I have to start this post with a sincere apology for the radio silence over the last few months. If you've kept up with social media, you know that we ran into a big snare with our immigration status in Germany and chose to head back rather than allow our savings to dry up completely … Continue reading The State of the ‘Spin, January 2023
Rhode Island History
A Little Bit o’ Barstow, All Night Long
Cast iron isn't the majority of my existence as it was about a year ago, but I'm still at it, only I'm more concerned with contribution over collection.
Istanbul was Constantinople Now it’s…
In this post I unpack the deep lyrical analogy that is the song Istanbul.
The State of Rhode Island
In this post I talk about the ways my research has impacted my views on some local political topics
So Why Cemeteries?
A brief overview of my growing interest in Rhode Island’s myriad historical cemeteries and how it marries my research to critically needed volunteer work
History has a Life of Its Own.
So as you may know, I’ve been researching the institution of slavery in Rhode Island, and more broadly in the northern United States. What started with the grave of Adjua D’Wolf being in pitiful condition grew into the desire to try and flesh out a bit about her life. I’d read in a few sources … Continue reading History has a Life of Its Own.
The Histories We Choose
It probably surprises few people besides myself that I’m fairly involved with local history. As an anthropologist, I’m perpetually of the view that all history is local, and that local history is global. However, also as an anthropologist, I’m also well aware that the history we celebrate is a choice, and often one that wasn’t … Continue reading The Histories We Choose
A Bit of the Industrial Revolution in the 21st Century
Rhode Islanders...like the Industrial Revolution. I’ve always known this, but it wasn’t until I kinda sorta accidentally produced a documentary on it that I really began to grasp the extent of it. I say “accidentally” because well, I kinda didn’t mean to. I’m not an industrial historian. Truth be told, I’m not even the biggest … Continue reading A Bit of the Industrial Revolution in the 21st Century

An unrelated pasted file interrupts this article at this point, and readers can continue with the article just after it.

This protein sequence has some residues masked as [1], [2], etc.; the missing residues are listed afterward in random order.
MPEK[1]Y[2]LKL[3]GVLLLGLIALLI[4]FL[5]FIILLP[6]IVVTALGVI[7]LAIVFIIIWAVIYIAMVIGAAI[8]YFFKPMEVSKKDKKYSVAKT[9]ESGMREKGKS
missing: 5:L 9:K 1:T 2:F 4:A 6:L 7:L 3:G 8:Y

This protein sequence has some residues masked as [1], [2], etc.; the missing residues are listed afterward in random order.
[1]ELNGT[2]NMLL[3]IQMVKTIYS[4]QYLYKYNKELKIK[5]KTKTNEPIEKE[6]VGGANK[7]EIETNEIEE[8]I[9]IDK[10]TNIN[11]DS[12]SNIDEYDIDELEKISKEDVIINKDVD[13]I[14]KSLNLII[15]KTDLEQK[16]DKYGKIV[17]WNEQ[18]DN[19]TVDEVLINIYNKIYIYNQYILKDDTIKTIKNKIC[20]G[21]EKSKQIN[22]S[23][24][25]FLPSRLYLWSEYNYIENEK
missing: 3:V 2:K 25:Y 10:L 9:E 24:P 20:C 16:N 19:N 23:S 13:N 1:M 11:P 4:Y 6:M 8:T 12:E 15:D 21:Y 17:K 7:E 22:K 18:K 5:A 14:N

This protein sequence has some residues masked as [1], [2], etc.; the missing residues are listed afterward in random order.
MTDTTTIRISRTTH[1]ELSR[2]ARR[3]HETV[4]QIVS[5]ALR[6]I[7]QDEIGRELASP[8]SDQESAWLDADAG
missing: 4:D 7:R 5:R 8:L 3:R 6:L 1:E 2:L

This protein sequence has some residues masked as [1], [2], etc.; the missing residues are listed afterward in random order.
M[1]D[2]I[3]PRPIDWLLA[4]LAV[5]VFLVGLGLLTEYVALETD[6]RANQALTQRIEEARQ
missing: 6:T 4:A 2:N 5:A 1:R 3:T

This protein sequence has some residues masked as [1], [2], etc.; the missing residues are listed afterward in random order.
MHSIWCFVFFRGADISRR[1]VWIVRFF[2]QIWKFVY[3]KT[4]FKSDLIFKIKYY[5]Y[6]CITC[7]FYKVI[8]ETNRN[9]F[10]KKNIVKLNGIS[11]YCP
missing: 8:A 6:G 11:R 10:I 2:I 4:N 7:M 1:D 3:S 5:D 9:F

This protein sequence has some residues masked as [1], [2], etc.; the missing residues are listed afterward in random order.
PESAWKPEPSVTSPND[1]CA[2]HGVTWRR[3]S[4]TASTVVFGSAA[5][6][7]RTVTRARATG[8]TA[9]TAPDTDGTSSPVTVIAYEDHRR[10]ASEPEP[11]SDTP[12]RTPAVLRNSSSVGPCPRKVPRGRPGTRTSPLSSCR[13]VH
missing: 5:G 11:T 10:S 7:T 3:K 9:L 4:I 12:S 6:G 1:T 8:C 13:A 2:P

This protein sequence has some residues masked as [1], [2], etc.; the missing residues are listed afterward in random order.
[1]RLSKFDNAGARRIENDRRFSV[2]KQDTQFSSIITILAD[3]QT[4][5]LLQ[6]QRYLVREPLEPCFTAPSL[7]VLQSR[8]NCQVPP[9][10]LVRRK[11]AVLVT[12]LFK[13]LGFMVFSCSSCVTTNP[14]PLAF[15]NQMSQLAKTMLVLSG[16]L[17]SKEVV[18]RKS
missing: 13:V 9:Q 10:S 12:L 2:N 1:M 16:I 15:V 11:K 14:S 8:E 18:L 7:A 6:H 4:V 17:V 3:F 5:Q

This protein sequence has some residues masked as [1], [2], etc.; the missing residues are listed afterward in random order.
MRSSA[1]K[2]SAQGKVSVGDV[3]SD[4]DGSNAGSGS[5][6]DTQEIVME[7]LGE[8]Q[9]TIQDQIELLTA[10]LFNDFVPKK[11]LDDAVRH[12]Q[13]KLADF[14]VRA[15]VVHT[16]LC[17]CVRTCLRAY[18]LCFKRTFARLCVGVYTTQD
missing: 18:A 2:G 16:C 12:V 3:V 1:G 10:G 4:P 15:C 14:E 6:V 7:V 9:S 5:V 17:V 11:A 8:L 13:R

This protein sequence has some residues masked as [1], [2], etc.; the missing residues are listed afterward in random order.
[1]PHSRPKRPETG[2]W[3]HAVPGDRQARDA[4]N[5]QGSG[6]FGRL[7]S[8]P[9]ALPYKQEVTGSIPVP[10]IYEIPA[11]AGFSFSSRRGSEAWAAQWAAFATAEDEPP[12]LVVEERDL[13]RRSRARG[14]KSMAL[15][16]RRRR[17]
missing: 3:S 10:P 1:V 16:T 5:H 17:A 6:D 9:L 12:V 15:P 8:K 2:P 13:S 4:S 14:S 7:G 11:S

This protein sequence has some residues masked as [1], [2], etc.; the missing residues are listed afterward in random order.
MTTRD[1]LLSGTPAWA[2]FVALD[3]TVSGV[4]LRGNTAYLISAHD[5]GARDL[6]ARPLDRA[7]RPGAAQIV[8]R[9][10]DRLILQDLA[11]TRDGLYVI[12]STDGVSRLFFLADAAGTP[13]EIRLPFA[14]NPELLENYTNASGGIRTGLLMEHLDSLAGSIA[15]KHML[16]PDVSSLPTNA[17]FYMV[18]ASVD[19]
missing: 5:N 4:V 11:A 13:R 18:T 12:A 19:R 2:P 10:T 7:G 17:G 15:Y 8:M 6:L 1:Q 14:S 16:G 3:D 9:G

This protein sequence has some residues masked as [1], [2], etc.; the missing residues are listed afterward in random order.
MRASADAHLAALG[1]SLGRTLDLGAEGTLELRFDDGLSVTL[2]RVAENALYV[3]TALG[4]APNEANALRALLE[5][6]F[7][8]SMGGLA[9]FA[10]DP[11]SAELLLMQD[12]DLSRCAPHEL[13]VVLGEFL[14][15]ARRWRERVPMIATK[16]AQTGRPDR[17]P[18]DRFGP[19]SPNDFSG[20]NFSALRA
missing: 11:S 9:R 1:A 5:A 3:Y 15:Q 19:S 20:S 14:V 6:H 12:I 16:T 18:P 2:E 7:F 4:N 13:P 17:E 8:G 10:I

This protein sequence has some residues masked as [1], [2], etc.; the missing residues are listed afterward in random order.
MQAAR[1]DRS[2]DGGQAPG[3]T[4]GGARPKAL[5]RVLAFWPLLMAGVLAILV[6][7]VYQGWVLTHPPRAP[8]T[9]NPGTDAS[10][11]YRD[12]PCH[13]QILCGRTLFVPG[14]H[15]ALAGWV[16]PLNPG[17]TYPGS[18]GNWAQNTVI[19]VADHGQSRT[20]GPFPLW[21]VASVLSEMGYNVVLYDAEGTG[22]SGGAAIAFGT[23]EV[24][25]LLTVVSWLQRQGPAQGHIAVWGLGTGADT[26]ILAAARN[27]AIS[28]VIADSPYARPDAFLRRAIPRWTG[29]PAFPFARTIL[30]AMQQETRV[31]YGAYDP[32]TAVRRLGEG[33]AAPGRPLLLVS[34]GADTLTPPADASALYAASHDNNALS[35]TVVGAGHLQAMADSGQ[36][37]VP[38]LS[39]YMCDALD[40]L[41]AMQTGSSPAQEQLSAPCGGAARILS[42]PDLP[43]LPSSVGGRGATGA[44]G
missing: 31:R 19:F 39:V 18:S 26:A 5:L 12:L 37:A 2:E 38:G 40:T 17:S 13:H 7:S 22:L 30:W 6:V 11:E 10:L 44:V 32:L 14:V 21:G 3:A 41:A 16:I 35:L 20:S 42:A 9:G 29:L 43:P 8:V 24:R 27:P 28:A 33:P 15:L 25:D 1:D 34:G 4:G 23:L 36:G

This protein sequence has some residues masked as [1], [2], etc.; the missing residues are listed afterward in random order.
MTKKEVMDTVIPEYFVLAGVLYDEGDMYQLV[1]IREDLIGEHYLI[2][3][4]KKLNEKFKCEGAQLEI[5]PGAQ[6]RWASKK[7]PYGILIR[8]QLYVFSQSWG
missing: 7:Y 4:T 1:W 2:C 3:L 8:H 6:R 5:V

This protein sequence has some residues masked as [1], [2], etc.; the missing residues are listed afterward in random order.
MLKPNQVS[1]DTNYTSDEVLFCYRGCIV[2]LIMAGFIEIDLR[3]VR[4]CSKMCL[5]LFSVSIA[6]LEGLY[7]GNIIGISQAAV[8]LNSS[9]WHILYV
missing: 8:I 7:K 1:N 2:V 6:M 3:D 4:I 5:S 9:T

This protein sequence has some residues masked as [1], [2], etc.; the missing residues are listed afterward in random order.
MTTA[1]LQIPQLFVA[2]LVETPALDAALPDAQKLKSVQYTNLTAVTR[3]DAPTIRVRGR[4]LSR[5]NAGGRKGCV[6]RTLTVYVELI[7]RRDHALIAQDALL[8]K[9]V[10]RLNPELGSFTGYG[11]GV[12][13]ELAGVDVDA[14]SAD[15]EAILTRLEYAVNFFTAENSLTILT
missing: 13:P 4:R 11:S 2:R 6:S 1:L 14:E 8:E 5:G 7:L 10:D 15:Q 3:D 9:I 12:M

Providence riots, 1824, 1831 — Architecture Here and There
Here is my Feb. 24, 2005, column in the Providence Journal, headlined “Hardscrabble and Snowtown of yore”: *** HARDSCRABBLE and Snowtown are old Providence neighborhoods that have fallen off the map. In 1824, Hardscrabble was a poor enclave of houses owned or rented mainly by free African-Americans along Olney’s Lane (now Olney Street) and North […] … Continue reading Providence riots, 1824, 1831 — Architecture Here and There
Hardscrabble and Snowtown — Architecture Here and There
Hardscrabble in 1824 was a poor hamlet of respectable families headed mostly by free black tradesmen, craftsmen and servants in the town of Providence. Blacks and others along Olney Lane (now Olney Street) lived cheek by jowl, however, with prostitutes, gamblers and others of low repute on the edges of society. On Oct. 18, an […] … Continue reading Hardscrabble and Snowtown — Architecture Here and There